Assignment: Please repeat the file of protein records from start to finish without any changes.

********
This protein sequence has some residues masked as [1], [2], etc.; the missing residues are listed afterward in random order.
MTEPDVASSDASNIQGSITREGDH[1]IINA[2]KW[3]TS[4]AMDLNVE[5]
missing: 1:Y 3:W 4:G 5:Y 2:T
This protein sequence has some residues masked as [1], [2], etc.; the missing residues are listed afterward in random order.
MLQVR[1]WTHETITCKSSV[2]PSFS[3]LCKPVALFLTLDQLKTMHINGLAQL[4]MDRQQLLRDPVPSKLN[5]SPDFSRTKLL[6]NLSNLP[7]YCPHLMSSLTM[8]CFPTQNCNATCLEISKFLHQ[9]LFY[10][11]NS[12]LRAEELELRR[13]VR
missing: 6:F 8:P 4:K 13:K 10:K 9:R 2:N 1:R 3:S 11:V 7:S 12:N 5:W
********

This protein sequence has some residues masked as [1], [2], etc.; the missing residues are listed afterward in random order.
MTEPDVASSDASNIQGSITREGDH[1]IINA[2]KW[3]TS[4]AMDLNVE[5]
missing: 1:Y 3:W 4:G 5:Y 2:T
This protein sequence has some residues masked as [1], [2], etc.; the missing residues are listed afterward in random order.
MLQVR[1]WTHETITCKSSV[2]PSFS[3]LCKPVALFLTLDQLKTMHINGLAQL[4]MDRQQLLRDPVPSKLN[5]SPDFSRTKLL[6]NLSNLP[7]YCPHLMSSLTM[8]CFPTQNCNATCLEISKFLHQ[9]LFY[10][11]NS[12]LRAEELELRR[13]VR
missing: 6:F 8:P 4:K 13:K 10:K 9:R 2:N 1:R 3:S 11:V 7:S 12:N 5:W